While you might assume that your employer understands and follows the labor laws, many employers routinely violate the laws either intentionally or unknowingly. There are five primary laws that employers regularly violate. Some of these violations are so common that most workers do not realize that they aren’t allowed. If your employer has violated the law, you may have legal rights. The attorneys at Swartz Swidler may be able to help to protect your rights.
1. Prohibitions against discussing salary
Under the National Labor Relations Act, employees are allowed to talk about their wages among themselves, and employers cannot stop them from doing so. If employees are not allowed to talk about pay, they cannot organize effectively. Many employers have policies that forbid discussing pay despite the law.
2. Improperly classifying you as exempt under the FLSA
Some workers are exempt under the FLSA from overtime pay rules. However, the type of the work that you do governs whether or not you are truly an exempt worker. If you are a non-exempt employee, you must be paid at a rate of one-and-one-half times your normal hourly rate for every hour that you work in a week over 40. Exempt employees are those who perform professional or high-level executive work, outside sales and a few other narrow categories. Many employers classify employees as exempt when their jobs do not meet the guidelines.
3. Letting you work off of the clock or asking you to do so
If you are a statutory, non-exempt employee, you have to be paid for all of your working time. This includes the time that you spend outside of your work hours taking calls or answering emails.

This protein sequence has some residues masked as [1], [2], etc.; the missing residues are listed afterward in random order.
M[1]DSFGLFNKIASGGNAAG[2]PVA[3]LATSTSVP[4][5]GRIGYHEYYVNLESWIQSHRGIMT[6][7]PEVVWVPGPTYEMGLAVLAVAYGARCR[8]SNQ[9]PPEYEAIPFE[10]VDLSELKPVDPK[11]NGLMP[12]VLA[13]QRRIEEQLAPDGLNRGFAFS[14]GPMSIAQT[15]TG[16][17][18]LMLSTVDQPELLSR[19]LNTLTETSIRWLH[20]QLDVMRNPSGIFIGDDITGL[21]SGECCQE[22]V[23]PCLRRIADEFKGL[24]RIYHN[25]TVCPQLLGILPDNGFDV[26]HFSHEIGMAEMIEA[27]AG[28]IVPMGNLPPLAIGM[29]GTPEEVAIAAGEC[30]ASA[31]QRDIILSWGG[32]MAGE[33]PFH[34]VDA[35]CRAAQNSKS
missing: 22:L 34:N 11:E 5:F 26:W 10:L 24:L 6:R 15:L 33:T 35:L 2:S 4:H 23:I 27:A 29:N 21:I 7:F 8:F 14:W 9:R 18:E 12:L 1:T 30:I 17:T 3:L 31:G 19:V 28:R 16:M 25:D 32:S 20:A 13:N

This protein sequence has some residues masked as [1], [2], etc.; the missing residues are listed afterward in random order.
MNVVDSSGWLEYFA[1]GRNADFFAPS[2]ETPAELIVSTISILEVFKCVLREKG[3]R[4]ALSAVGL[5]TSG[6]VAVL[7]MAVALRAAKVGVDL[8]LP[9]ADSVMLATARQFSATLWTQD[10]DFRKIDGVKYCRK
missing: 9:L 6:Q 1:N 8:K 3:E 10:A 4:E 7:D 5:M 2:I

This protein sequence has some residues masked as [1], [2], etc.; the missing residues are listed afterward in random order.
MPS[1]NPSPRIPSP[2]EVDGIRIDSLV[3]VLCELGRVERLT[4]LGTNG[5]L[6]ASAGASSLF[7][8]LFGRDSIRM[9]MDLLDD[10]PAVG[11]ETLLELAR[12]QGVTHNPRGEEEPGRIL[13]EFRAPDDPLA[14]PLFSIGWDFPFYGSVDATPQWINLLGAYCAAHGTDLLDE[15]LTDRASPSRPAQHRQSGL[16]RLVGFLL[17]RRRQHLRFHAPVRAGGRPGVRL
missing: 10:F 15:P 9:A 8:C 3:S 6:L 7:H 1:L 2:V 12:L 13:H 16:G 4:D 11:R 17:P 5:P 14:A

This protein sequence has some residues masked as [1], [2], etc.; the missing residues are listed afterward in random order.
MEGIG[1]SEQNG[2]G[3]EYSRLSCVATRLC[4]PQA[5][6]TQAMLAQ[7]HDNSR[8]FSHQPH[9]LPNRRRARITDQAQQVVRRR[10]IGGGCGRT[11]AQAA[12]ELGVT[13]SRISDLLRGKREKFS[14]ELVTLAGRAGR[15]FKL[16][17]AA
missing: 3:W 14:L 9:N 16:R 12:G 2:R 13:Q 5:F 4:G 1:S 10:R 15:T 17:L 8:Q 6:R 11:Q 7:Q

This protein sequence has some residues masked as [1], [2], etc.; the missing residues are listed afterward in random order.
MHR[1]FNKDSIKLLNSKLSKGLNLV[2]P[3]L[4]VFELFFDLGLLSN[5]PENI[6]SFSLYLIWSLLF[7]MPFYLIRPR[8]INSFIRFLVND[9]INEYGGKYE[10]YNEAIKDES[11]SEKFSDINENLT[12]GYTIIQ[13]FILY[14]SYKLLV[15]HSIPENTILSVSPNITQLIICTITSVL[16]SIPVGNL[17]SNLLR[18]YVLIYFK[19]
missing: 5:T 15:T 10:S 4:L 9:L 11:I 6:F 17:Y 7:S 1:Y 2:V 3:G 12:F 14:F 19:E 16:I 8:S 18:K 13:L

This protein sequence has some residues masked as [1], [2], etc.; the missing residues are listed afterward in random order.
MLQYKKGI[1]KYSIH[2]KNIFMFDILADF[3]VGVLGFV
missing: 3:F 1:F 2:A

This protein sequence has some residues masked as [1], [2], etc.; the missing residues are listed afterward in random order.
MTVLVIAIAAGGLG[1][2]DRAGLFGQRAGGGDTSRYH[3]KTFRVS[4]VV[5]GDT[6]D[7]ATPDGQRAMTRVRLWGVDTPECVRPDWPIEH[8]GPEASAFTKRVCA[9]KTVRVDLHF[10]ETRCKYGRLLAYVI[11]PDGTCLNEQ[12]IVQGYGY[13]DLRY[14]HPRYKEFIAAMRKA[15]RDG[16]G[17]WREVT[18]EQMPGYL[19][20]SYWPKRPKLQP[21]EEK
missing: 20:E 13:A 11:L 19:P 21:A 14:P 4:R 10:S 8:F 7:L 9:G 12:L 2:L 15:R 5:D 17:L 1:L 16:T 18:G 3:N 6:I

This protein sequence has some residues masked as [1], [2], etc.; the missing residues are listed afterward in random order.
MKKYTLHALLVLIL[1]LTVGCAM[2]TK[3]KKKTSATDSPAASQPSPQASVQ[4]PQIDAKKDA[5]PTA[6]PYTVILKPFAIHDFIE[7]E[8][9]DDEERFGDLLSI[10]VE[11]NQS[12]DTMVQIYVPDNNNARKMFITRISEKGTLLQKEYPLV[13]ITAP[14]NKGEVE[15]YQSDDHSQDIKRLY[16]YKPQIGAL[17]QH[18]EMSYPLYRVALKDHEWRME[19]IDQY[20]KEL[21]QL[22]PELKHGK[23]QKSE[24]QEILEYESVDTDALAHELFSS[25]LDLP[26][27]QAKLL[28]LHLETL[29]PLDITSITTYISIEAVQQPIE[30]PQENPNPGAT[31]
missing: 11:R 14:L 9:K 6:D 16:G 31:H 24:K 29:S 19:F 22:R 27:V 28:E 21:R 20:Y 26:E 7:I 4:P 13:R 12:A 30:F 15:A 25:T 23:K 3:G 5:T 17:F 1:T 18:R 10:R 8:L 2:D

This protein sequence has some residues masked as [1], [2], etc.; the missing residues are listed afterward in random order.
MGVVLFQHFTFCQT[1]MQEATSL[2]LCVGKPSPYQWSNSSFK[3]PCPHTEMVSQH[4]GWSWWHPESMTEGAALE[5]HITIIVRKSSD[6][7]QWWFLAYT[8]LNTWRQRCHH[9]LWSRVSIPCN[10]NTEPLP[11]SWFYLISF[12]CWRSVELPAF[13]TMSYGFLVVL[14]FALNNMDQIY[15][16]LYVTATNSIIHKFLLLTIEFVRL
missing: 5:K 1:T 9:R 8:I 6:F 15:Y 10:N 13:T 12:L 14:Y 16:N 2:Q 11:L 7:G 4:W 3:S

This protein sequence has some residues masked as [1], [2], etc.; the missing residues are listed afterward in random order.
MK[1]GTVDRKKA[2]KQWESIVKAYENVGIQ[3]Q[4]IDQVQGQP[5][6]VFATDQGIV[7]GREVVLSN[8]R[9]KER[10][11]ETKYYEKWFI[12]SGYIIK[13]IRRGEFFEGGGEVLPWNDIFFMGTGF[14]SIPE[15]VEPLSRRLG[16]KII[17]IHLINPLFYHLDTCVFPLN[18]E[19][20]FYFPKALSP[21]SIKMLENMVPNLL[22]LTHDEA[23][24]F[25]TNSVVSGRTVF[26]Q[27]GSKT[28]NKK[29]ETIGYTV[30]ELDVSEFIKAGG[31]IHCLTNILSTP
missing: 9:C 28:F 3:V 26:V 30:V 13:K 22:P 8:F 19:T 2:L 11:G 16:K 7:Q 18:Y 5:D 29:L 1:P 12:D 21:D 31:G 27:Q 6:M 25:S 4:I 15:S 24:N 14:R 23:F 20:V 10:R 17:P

4. Improperly classifying workers as independent contractors
Some employers incorrectly classify workers as independent contractors when they should be considered to be employees. Employers cannot control when, how and where you work if you are an independent contractor. If the employer does control these things, then you are an employee and must receive the same benefits that other employees receive.
Disciplining workers for complaining on social media about their jobs
Employees are allowed to talk about their pay and their working conditions under the National Labor Relations Act. The National Labor Relations Board has ruled multiple times that employers who try to limit or control what their workers post on social media are in violation of the NLRA. However, workers are not protected when they post malicious and false statements about their employers or engage in retaliation, discrimination, bullying or harassment.
What to do if your employer is violating the law
In most cases, you can simply talk to your supervisor if the company is violating one of these laws. You can simply tell them that you wanted to bring it to the company’s attention instead of immediately taking a confrontational stance. If your employer doesn’t give you the right results, you should talk to one of the experienced employment lawyers at Swartz Swidler. Fill out our contact form, and we will contact you shortly.